Blacks are disproportionately burdened with colorectal cancer. Several studies have attributed racial disparities in incidence and mortality to variances in socioeconomic status and health insurance coverage. However, an Institutes of Medicine report found that Blacks received lower quality care than Whites even when controlling for health insurance, income, and severity of conditions.
To examine the effects of race on colorectal cancer outcomes within a single setting, authors performed a retrospective cohort study that analyzed the billing, medical, and cancer registry records of 365 university hospital patients (175 Blacks and 190 Whites) diagnosed with stage II-IV colon cancer between 2000 and 2005. Racial differences in the quality (effectiveness and timeliness) of stage-specific colon cancer treatment (colectomy and chemotherapy) were examined after adjusting for socioeconomic status, health insurance coverage, gender, age, and marital status.
Blacks and Whites had similar sociodemographic characteristics, tumor stage and site, quality of care, and health outcomes. Age and diagnostic stage were predictors of quality of care and mortality. Although a very small percentage of patients (5.8%) were uninsured, they were more likely to present at advance stages (61.9% at stage IV) and die (76.2%) than privately insured and publicly insured patients.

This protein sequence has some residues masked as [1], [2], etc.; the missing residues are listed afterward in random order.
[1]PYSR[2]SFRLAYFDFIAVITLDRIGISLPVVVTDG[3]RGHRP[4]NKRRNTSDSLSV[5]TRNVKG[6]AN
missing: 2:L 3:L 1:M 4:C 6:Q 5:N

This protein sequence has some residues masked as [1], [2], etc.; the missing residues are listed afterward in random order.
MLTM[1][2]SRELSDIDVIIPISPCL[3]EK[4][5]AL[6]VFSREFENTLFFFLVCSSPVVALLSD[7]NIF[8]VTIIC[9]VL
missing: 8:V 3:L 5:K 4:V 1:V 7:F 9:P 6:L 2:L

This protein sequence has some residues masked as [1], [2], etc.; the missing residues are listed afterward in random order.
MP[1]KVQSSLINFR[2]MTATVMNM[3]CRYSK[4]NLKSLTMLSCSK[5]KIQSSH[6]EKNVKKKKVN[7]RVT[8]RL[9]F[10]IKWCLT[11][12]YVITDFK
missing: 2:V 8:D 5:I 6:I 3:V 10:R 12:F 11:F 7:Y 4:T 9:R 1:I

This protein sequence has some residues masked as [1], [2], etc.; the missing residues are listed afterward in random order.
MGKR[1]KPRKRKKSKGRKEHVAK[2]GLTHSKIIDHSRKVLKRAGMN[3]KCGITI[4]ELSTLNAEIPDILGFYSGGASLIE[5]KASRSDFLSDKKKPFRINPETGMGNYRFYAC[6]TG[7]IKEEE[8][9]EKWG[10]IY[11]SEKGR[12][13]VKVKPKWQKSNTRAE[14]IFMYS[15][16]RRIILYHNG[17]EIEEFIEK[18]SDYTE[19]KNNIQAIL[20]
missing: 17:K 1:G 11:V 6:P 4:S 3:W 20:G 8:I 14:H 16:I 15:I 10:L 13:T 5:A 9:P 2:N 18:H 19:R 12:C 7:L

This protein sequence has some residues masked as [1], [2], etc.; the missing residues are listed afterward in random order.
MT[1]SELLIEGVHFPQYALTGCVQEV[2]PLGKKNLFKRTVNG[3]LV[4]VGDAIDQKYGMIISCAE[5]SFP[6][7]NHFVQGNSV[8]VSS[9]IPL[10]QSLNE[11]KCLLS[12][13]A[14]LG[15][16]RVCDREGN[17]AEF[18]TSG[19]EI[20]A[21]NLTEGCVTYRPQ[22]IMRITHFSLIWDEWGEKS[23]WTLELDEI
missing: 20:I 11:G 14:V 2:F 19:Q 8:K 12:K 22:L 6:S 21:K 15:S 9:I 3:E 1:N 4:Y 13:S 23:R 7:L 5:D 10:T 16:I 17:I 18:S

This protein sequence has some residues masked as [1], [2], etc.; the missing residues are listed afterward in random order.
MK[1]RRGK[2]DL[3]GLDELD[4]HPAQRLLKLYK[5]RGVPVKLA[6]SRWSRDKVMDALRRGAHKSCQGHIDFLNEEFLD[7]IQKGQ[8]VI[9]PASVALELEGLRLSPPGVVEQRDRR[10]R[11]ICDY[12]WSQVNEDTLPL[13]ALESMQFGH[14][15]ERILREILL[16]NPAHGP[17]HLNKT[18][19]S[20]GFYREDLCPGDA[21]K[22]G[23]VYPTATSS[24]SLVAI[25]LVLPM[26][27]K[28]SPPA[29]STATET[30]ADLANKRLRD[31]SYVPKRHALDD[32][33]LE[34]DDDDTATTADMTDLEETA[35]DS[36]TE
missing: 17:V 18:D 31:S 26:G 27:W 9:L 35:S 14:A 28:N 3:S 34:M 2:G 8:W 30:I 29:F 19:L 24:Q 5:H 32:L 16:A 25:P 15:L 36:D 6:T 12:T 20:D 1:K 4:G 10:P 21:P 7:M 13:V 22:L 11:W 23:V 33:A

Findings suggest patients who receive the same quality of care, regardless of racial distinction, have similar health outcomes. Age, diagnostic stage and health insurance coverage were independently associated with mortality. Future studies on disparities in colon cancer treatment should examine socio-cultural barriers to accessing appropriate and equitable care in different healthcare settings.